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Biotechnol Bioeng. 1995 Jun 5;46(5):476-84.

Competition between nitrate and nitrite reduction in denitrification by Pseudomonas fluorescens.

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Chemistry Department, Faculdade de Ciencias e Tecnologia/UNL, 2825 Monte de Caprica, Portugal.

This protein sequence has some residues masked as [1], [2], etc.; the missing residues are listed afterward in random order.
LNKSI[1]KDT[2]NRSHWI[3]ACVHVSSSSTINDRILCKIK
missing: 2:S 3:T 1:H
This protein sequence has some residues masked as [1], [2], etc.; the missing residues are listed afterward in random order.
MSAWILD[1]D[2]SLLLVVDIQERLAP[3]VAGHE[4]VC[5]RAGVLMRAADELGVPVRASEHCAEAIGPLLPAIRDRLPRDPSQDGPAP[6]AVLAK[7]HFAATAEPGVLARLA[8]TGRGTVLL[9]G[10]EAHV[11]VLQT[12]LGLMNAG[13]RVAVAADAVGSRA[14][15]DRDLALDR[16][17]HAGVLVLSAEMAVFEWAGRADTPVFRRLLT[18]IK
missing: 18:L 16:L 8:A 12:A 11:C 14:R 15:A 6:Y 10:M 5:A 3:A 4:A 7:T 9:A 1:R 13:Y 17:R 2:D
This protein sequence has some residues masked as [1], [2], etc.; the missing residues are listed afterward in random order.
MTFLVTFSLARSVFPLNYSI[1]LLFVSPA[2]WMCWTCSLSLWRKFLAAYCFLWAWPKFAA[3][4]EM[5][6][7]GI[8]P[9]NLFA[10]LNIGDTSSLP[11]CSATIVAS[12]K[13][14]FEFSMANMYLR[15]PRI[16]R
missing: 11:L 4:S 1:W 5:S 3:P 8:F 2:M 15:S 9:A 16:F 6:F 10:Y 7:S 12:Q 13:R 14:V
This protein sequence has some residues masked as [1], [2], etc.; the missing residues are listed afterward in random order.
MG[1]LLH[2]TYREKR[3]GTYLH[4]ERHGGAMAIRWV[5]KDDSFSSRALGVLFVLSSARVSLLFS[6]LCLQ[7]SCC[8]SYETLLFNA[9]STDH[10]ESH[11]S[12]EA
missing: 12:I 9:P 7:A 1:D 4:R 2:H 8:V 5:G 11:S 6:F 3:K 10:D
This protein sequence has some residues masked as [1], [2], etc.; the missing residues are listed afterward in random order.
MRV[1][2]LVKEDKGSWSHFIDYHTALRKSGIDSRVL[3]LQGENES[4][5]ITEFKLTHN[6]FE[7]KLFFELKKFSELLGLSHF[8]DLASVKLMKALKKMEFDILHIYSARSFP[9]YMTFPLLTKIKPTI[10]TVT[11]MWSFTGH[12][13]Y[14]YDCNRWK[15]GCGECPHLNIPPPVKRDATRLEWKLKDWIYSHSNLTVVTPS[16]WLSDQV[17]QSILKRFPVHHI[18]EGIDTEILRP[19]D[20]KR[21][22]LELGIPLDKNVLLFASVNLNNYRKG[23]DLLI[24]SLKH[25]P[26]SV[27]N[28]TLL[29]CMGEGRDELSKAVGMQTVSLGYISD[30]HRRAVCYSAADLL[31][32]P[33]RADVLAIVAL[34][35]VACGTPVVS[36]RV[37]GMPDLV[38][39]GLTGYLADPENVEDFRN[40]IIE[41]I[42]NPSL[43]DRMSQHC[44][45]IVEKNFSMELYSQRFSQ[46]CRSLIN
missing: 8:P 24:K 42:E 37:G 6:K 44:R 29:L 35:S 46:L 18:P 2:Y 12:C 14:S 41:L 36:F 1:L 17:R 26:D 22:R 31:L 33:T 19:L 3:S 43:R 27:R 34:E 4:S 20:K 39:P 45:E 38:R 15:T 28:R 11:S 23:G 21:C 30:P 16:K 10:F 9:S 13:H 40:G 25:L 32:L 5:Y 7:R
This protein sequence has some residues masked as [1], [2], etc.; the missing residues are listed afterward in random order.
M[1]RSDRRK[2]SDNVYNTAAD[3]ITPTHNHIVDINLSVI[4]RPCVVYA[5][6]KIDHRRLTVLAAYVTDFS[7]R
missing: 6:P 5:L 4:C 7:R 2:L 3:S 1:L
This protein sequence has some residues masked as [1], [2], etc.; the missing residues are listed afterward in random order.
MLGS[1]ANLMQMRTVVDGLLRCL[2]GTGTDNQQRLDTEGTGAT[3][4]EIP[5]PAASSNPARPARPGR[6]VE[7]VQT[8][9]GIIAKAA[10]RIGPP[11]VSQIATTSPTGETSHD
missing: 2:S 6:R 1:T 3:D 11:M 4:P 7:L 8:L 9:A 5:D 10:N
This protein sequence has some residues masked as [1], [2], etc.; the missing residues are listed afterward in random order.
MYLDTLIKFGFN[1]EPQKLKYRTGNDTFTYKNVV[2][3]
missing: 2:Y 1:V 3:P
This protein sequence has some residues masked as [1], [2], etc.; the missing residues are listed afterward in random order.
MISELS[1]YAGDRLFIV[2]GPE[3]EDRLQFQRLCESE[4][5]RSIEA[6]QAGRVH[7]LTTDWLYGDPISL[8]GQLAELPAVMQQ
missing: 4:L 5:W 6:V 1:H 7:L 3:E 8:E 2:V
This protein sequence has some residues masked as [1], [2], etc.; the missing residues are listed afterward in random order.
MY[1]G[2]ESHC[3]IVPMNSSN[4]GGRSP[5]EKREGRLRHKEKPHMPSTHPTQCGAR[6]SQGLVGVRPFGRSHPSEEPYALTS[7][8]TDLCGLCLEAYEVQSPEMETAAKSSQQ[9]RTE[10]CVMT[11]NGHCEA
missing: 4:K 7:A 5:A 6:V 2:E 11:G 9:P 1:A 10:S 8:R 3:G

A pure culture of Pseudomonas fluorescens was used as a model system to study the kinetics of denitrification. An exponentially growing culture was harvested and resuspended in an anoxic acetate solution buffered with K/Na phosphate at pH values of 6.6, 7.0, 7.4, and 7.8. The temperature was kept at 28 degrees C in all assays. Nitrate pulses of approximately 0.2 mg N/L caused nitrite to accumulate due to a faster rate of nitrate reduction over nitrite reduction. The rate of nitrate reduction was observed to depend on its concentration as predicted by the Michaelis-Menten equation. At nonlimiting nitrate concentrations, nitrite reduction was described by the same equation. Otherwise, nitrite reduction also depended on nitrate concentration. Consequently, nitrate and nitrite reductions compete with each other for the oxidation of common electron donors. A kinetic model for nitrate competitive inhibition of nitrite reduction is proposed. The model was used to interpret the nitrate and nitrite profiles observed at the four pH values: the optimum pH value was 7.0 in both cases; the affinity for nitrite was also not affected by the medium pH in the range of values 6.6 to 7.4 (K(mNO(3) ) = 0.04 mg N/L); the affinity for nitrite was also not affected by the medium pH in the range of values 6.6 to 7.4 (K(mNO(2) ) = 0.06 mg N/L), but it decreased sharply for the pH value of 7.8. Although the ratio between the two maximum reduction rates (V(max NO(2) )/V(max NO(3) )) is constant, nitrite accumulation depends on the medium pH value. Therefore, the regulation mechanism that shifts the electron flow between the two terminal reductases is readily reversible and does not change their relative maximum reduction rates.


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